The stage of Kuch Khaas was set, chairs lined up and lights on full beam. All this wasn’t as one would expect for an entertainment show. The banner up front made the objective clear; “Islamabad Green: Save Islamabad Campaign”. Bringing together specialists and activists on environment, as well as the concerned denizens, this was a second gathering by the Islamabad Green and Kuch Khas to discuss and raise awareness about the Metro Bus project and other environmental issues degrading the scenic and beautiful capital of Pakistan.
Moderated by Christina Afridi, member of the Islamabad Green, the forum made it clear at the very outset; “We are not against the mass transit system”. Successive speakers urged the citizens to not consider this as a ‘for or against’ front on the project but to rise above it to scrutinize the way the project is being implemented and what impact it would have on the environment. “We want to ensure damage control, and not a wrap-up of the project,” said Christina Afridi.
This is why Bilal Haque and Jawad Chisti, members of the Islamabad Green, highlighted the ways in which the projects irks them from the perspective of environment and what kind of damage control measures have been taken by the group. The lack of planning, credible cost-benefit analysis and a proper environmental impact assessment were highlighted as some of the issues, the implications of which look sorry; the steel and concrete ‘janglas’ expected around the Metro Bus route will raise the internal temperature of the city, meaning that you would feel the temperature to be 46C when it’s only 42C. This issue has been one of the feathers in the group’s cap; the CDA Chairman assured the group at a public hearing on May 22 that there will be no ‘janglas’ or raised platforms. Other endeavours of the group have been a writ petition to the Supreme Court, public hearing in collaboration with the EPA and press conferences to raise public awareness and interest.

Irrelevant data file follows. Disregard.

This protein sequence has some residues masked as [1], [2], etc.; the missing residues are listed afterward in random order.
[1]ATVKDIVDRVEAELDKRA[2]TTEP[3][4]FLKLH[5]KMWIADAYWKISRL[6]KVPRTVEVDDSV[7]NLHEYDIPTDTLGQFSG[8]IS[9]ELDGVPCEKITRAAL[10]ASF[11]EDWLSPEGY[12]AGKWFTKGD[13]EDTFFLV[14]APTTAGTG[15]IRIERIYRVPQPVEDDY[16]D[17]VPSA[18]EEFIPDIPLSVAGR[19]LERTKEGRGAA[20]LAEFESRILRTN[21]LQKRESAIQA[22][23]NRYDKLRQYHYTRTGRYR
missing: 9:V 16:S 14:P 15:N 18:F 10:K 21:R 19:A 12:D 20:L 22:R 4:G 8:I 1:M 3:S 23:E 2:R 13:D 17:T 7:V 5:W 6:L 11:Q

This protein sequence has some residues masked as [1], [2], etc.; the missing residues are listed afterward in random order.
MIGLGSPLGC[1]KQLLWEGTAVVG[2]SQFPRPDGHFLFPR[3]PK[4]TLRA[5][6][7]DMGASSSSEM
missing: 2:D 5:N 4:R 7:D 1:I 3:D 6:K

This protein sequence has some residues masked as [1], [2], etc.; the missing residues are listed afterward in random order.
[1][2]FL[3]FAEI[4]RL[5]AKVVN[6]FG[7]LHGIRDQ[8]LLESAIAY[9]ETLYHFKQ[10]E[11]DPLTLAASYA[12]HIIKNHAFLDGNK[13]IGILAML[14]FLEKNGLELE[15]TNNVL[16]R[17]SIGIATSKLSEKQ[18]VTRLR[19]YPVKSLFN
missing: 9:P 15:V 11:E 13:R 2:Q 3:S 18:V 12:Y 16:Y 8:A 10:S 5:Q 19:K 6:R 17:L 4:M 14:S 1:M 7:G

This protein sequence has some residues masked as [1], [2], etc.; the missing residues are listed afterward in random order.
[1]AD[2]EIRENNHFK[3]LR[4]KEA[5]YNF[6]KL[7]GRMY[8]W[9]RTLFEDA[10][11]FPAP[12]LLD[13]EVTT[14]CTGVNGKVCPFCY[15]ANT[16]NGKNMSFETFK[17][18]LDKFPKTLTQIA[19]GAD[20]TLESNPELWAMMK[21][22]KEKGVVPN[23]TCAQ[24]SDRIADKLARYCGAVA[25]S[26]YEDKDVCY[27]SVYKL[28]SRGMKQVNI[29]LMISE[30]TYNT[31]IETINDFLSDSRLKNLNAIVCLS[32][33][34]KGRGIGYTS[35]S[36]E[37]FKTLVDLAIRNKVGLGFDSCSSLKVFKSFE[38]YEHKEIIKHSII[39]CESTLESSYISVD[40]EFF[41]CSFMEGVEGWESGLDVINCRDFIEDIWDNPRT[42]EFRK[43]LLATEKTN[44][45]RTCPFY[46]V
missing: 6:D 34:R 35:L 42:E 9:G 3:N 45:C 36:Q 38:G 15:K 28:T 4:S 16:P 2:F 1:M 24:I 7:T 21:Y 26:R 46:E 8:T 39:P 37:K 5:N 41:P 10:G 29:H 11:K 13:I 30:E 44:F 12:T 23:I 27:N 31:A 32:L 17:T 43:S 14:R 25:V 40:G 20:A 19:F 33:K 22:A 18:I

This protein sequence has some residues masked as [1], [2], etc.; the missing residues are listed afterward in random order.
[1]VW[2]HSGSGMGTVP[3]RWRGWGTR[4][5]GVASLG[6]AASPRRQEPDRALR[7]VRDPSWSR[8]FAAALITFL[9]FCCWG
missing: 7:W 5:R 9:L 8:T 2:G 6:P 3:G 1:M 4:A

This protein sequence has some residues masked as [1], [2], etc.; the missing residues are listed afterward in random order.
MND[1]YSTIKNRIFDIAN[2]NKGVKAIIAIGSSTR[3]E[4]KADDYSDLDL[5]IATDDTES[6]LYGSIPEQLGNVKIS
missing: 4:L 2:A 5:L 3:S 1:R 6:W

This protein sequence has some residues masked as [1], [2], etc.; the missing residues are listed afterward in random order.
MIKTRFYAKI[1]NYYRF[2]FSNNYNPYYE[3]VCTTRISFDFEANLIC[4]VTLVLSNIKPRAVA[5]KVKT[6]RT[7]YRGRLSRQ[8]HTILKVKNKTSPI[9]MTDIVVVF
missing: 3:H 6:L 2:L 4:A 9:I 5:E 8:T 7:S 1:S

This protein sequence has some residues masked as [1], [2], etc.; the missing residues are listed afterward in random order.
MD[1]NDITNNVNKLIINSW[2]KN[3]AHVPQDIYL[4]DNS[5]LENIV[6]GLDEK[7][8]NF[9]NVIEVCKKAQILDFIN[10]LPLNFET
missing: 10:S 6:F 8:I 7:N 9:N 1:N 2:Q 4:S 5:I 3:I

The young and energetic Iman Mazari presented some of the work that she carried out to evaluate the impact of the project on the inhabitants of the slum areas of H-9, the hub of the construction in Islamabad. With candid pictures and narrative, she informed the audience that the inhabitants are suffering acute psychological and health costs, particularly breathing and sleeping irregularities. Furthermore, no efforts have been made to ameliorate their problems; in point of fact, they were not even informed, let alone consulted about the project. “When I asked them if they had been consulted about the project, they laughed it off as if that was even a possibility,” Mazari explained.
Offering other alternatives for transit was Zehra Kamal, representing Critical Mass Islamabad and Islamabad Cycling Associates, who called for promoting cycling as a sport and means of transport. Her recommendation was to gel in some eco-friendly measures with the Metro Bus project by creating cycling routes to the stations and allowing people to carry their cycles on the bus. She also pointed out that roads must be made cycling friendly with penalties for those who park or drive their vehicles on the cycling lane and an effort to shade these lanes to make cycling more comfortable during the summers.
The concerned citizens raised their issues and highlighted ways in which a communal effort could be made for environmental protection. Dr. Dushka Saiyid, member Islamabad Green, encouraged all to join hands and make a concerted effort, without which all endeavours would be in vain. “There is no political or partisan agenda here; there is no money involved,” she spoke out. “All this is voluntary and passionate activism to save the beauty that we have in this city”.
Shafqat Kakakhel, member board of directors of SDPI, brought home the undercurrents of the gathering in his eloquent and lucid speech. “Unfortunately, there are rapacious and predator elements in our socio-political order who want to defile and desecrate our hills and committee all sorts of aggression against nature for their own interests,” he explained. “This is why what we need here is constant vigilance by the citizens, who are the most reliable and indispensable stakeholders in all this.” Power to the people; voice to the trees!
(November 21, 2017)
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